October is almost here, which means it’s time to get ready for Inktober. In 2018, I was busy putting a house on the market and moving in October, and I still managed to draw every day thanks to Inktober. Here are my seven tips for anyone worried about failure.
Draw for ten minutes a day. Or five. Or one. Set a time limit that you feel sure you could meet every single day, no matter how busy you are, and commit to drawing for that long. While you will probably wind up drawing for a longer time most days, it’s nice to be able to succeed without trying too hard. Ten minutes can feel like a lot when you are really busy.
Give yourself permission to make small drawings. A drawing is a drawing. It doesn’t have to be huge to count. You might even pick a smallish sketchbook to keep yourself from getting overextended (see Decide what materials to draw with ahead of time below.)
Give yourself permission to doodle. This is for anyone who feels pressured to make amazing art. The goal is to draw, but no one said you had to be da Vinci. Doodles totally count as drawings, and might even lead you somewhere unexpected.
Give yourself permission to post your drawings when you want to, even if it’s never. The original Inktober challenge includes posting your drawings daily, but that’s more than I can handle. So I let myself post once a week. That way I’m not as worried if a drawing isn’t successful. I don’t have to show it to anyone if I don’t want to.
Decide what materials to draw with ahead of time. I’ve picked out my pens and sketchbook for this month and put them out where I will see them. Not having to decide which materials I will be using every time I sit down saves time and makes it easier to get started.
Decide what subjects to draw ahead of time. You have several options to help you with this. One is to use the official Inktober 2019 prompt list (or a list from a previous year). Another is to make your own list of subjects you like to draw. Last year, I used my hands, feet, and pet dog, because they were always right there when I sat down to draw. You can also pick a theme, like I did back in February when I drew orchids daily. It doesn’t matter what you decide to do, as long as you decide. It will keep you from wasting time figuring out what to draw and make it easier to get started.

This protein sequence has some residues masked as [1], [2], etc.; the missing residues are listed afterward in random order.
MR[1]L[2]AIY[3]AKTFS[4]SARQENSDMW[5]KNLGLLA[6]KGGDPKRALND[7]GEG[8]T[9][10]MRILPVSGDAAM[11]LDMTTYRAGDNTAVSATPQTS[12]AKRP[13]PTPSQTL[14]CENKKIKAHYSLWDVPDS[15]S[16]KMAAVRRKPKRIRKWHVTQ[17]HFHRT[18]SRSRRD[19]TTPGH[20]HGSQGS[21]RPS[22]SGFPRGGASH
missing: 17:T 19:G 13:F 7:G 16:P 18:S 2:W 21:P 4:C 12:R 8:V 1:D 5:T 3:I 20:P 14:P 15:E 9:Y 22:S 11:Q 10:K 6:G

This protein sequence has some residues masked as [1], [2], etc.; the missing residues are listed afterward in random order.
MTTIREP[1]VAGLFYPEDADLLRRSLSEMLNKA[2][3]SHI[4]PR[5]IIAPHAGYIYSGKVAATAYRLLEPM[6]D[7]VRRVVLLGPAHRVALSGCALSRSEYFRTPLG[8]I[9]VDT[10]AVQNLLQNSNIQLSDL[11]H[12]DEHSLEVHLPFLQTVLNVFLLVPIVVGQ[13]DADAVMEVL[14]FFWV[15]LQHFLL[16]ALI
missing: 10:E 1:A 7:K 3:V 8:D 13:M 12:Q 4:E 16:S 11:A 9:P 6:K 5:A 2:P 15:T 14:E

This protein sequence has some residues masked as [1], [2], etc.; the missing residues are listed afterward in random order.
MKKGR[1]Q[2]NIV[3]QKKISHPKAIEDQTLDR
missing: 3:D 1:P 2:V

Decide when during the day you will draw. This doesn’t have to be the same time every day, nor do you have to decide very far in advance. But do decide either the night before or when you get up in the morning when you will be drawing during the day, or you’ll wind up like me, drawing just before bed when you are exhausted, and making awful drawings in the process.
These tips really worked for me last year, and I’m using them again this year. Here’s my commitment for Inktober 2019:
- I will draw in ink for ten minutes a day with pens and a sketchbook I’ve already chosen (see photo above).
- I am allowed to draw anything I want to (doodles for example), but my subjects when I don’t know what to draw will be: my model dinosaurs, my dog Dory, or my shoes.
- I will schedule my drawing time each day.
- I will post one picture a week.
What are your strategies for Inktober? Do you have rules that are different from those Jake Parker came up with? What do you like about this challenge?